“And then the other side of that is that I’ve also travelled a lot of the world at this point and I’ve engaged billionaires, millionaires [with] private yachts in Monaco and all this shit. And I’ve realized that my people are happier; we enjoy food more, we enjoy music more, we love each other more, we know our neighbours. And whilst socioeconomically we are in the shit in many ways, there is a different joie de vivre or different love of life that I have been privileged to experience in the hood. And despite the several very heavy traps – as Youngsta likes to call it – for me I see resilience, I see beauty, I see love, I see all these things that really shine out of the hood and these rough places. And it’s… Again, there’s a reason why the hood even still stands and why people are even still able to go on because the situation itself is so… it’s designed to essentially execute an entire race of people but yet here we are being excellent in the most hectic situation. So I guess to like summarize all of that is I’ve shifted perspective of what I understand as success and we have so much happiness in our roots.”

He shoots predominantly on film. I ask – ignorantly – if the quality of the work is better on film than it is digitally.” Of course! You think I’m wasting money for no reason? Like, it’s so expensive! I love the craft. It’s also part of the lineage of archiving [for] the greatest photographers. That form or that medium that I’m working in now has usually been reserved for the elite and I’m fucking that shit up.”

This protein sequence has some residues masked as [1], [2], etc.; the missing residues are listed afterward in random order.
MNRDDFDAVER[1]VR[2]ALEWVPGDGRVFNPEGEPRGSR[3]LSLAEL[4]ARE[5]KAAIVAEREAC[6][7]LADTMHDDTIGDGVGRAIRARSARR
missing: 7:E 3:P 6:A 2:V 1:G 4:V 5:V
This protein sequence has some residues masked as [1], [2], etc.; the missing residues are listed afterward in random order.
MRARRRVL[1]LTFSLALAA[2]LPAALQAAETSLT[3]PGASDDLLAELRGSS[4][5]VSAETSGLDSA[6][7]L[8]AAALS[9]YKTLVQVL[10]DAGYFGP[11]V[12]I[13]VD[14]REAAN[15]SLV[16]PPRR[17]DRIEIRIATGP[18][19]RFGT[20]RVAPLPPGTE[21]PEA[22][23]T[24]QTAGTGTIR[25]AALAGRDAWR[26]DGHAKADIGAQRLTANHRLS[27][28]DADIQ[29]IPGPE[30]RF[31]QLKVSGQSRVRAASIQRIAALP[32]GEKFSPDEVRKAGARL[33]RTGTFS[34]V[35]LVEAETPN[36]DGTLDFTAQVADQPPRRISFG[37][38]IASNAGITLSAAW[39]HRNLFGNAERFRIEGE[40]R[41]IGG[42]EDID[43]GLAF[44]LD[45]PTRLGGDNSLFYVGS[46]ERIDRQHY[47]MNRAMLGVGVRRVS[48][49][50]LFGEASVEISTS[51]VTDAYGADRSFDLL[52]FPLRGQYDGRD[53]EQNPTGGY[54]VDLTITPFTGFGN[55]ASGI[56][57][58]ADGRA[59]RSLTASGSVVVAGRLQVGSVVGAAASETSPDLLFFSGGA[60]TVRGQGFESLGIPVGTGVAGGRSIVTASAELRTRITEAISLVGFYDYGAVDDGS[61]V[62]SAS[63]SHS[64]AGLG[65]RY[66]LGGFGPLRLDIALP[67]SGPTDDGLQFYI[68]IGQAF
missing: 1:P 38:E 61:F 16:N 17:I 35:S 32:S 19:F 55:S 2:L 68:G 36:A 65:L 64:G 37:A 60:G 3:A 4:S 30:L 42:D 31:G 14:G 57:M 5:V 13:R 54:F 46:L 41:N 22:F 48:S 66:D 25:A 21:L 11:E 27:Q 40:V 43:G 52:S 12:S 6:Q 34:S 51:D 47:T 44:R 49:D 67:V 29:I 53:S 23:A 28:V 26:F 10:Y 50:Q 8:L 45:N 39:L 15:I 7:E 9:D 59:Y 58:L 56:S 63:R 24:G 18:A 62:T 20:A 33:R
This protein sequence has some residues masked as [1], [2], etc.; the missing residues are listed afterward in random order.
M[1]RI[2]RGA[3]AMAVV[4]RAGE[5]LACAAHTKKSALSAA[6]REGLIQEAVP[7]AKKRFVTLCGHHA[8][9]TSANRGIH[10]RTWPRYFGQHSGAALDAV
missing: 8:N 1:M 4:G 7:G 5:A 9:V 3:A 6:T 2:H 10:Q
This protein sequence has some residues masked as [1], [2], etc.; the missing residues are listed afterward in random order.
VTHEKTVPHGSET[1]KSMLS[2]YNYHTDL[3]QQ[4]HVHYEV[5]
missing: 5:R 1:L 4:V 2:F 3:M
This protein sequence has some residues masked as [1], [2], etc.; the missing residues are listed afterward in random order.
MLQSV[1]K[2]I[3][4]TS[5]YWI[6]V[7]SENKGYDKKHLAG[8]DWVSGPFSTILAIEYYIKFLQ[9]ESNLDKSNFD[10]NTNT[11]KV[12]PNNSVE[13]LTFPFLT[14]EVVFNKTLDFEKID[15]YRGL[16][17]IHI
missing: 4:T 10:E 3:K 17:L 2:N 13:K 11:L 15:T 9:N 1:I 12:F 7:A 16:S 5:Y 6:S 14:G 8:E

His sister, Haneem, is also layered in artistry. A creative director, photographer, and visual artist herself, I ask if the talent is familial. “She’s her own person. This is how I describe me and Haneem; she sent me to be born first. That’s us. I can’t tell you that I did it first and she saw, because it doesn’t work like that. Me and her, we aren’t linear and we’re not two separate individuals like that. Like, we are our own person, but the sentiment that she sent me to be born first sums up our relationship.”

I sit back, taking in everything he’s told me, trying to wrap my head around it. “Yeah, I’m not an easy interview,” he says, almost smugly.

On his spiritual leanings, he says “At my core I’m a mystic. I love Sufism. I love all religions; you see, I read a lot. And I’ve been studying for a long time. So, yeah, a mystic.”

He’s recently returned from a trip to India, invited by royalty to repurpose castles and forts and palaces with a small group of creatives. “It was again about holism. So not only looking at the building as a building and the economic gain [one could get from it], but looking at it as the person. What does a person need? You need physical, emotional, spiritual [gain], all of these things.” In the work required of them, he says “I went there because I have a purpose and my purpose took me there, I didn’t go look for a purpose by any means. I think if you haven’t sought, especially the trip we went on, if you haven’t, you know, battled your demons before you went there, you would have just got eaten alive.”